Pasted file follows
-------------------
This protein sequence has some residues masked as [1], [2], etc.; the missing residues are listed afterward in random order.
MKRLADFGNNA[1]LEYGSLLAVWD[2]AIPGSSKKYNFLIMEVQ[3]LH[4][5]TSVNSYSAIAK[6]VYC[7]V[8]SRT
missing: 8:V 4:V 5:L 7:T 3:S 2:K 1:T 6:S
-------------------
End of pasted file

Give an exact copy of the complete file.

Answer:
This protein sequence has some residues masked as [1], [2], etc.; the missing residues are listed afterward in random order.
MKRLADFGNNA[1]LEYGSLLAVWD[2]AIPGSSKKYNFLIMEVQ[3]LH[4][5]TSVNSYSAIAK[6]VYC[7]V[8]SRT
missing: 8:V 4:V 5:L 7:T 3:S 2:K 1:T 6:S